LONDON (Reuters) - The Swiss franc rallied to a one-month high against the euro on Wednesday as hedge funds unwound some of their negative bets against the currency and as appetite for risky assets faltered due to the intensifying unrest in Hong Kong.
A speech by U.S. President Donald Trump where he threatened to raise tariffs on China and criticised European Union trade policies before a Nov. 14 deadline to decide whether to raise tariffs on European and Japanese carmakers also boosted demand for the negative-yielding Swiss currency.
Hedge fund and banks had ramped up their bearish bets against the Swiss franc over the last two weeks on expectations a trade pact between Washington and Beijing would fuel demand for risky assets and boost carry-trades where investors borrow in cheap currencies such as the franc and yen and invest in riskier ones like the dollar and the pound.
“It feels that the market has been getting itself short Swiss franc the past 2 weeks on back of the rally in risk and there should be more downside in the euro/franc and the dollar/franc,” said a sales trader at a European bank in London.
Against the euro EURCHF=, the franc gained as much as 0.3% versus the euro to 1.0904 francs per euro, strengthening to its highest levels since Oct. 9 while it gained by a similar margin against the dollar.
The franc’s gains were also bolstered by latest weekly data which showed the Swiss central bank had loosened its grip on the currency by stepping back from its interventionist stance.
“The latest sight deposit data suggests the SNB is taking a backseat in currency intervention in the short term but that analysis must be taken with a pinch of salt,” said Jeremy Stretch, head of G10 FX strategy at CIBC Capital Markets.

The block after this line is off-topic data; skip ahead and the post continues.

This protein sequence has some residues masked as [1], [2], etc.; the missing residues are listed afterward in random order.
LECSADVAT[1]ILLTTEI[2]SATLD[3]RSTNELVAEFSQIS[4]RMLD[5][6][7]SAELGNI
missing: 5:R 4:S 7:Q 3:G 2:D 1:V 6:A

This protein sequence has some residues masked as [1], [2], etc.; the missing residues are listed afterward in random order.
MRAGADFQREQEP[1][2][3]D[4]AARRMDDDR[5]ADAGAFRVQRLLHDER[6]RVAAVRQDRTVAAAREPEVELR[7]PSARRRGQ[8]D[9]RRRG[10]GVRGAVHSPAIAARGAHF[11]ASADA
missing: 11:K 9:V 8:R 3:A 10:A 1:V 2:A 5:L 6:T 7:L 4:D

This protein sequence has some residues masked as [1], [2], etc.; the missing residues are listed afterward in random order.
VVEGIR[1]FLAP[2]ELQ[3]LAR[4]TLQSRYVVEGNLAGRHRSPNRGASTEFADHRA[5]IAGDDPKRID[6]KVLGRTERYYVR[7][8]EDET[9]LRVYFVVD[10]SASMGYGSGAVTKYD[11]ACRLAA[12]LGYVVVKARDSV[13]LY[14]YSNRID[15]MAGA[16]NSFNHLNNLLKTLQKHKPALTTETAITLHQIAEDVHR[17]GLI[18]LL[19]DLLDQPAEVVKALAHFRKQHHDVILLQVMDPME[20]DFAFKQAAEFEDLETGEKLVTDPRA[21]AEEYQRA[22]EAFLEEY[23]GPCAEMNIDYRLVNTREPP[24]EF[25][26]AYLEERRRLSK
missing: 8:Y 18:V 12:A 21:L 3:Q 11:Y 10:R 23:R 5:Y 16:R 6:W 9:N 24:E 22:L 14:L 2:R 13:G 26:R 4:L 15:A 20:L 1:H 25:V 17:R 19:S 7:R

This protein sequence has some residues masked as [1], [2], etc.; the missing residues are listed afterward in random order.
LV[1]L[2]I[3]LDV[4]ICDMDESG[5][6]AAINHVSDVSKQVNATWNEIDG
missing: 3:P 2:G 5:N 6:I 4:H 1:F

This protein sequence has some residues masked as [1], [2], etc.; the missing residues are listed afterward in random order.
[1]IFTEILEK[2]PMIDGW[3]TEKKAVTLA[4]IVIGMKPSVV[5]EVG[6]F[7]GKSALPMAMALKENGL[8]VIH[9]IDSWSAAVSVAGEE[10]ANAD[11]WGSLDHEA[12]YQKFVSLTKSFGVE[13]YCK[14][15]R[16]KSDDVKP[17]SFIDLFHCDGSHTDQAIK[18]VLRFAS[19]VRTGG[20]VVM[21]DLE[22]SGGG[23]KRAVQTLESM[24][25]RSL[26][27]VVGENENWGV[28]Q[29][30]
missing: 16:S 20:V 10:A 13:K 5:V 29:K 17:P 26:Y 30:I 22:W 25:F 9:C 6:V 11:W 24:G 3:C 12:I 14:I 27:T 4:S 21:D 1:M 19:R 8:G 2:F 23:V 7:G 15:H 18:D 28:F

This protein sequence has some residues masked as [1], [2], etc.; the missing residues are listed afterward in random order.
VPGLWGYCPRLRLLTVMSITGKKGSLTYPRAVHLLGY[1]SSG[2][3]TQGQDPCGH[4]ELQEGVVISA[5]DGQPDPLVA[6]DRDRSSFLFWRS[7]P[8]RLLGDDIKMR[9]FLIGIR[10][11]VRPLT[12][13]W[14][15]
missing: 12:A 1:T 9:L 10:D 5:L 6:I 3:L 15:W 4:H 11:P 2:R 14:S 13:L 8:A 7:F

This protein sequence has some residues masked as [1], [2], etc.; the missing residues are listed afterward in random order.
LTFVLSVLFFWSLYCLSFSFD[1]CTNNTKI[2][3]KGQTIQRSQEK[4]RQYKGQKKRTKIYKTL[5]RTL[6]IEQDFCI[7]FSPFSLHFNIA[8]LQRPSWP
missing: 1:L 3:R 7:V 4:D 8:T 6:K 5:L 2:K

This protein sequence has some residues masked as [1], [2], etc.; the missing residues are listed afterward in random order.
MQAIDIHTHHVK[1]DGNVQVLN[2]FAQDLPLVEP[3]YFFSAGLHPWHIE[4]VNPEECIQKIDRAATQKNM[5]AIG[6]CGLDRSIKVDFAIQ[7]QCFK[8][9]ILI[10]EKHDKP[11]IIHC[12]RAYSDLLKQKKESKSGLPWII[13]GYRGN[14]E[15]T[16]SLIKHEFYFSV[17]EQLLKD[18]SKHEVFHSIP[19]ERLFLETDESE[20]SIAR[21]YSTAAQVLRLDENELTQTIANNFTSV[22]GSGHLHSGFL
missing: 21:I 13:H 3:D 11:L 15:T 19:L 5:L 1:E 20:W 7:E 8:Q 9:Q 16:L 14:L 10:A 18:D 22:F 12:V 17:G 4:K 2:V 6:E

Elsewhere, the New Zealand dollar provided the standout performance on Wednesday as it stood set to notch its biggest daily gain in a year after the central bank stunned investors by keeping interest rates on hold.
Hedge funds and banks had built up massive short positions in the kiwi NZD=D3 as the local dollar is known before the rate decision on bets that the conflict between Washington and Beijing would hurt the export-oriented economy's prospects.
But after two rate cuts this year, the Reserve Bank of New Zealand said it saw no urgency to ease policy again, sending the dollar up by more than 1% and short-dated bond yields and swap rates surging higher.
“Like much of the market, we had expected an RBNZ cut today,” UBS strategists said in a daily note.
“Signs of progress in U.S.-China trade talks have soothed global markets and policymakers alike,” they said expecting the local dollar to strengthen to $0.63 by end-2019.
Against a broadly firm greenback, the kiwi was up 1.3% at $0.6407, comfortably on track for its biggest daily jump since end-October 2018.
Almost all analysts had forecast a cut in the 1% benchmark rate to a record-low 0.75%. Futures markets had priced in a better-than-75% chance of a cut as slack spending and a global slowdown held New Zealand’s economic growth at a six-year low.
Broadly, the U.S. dollar remained firm against a basket of its rivals .DXY as weak risk appetite raised the greenback’s safe haven appeal.
It edged 0.1% higher at 98.41, holding just below a one-month high of 98.423 hit in the previous session, with market focus turning towards a two-day testimony by U.S. Federal Reserve chief Jerome Powell later in the day.
The British pound GBP=D3 remained broadly steady around the $1.2840 line as latest opinion polls forecast a lead for the ruling Conservative Party.
Reporting by Saikat Chatterjee; Additional reporting by Peter Stoneham; Editing by Alexandra Hudson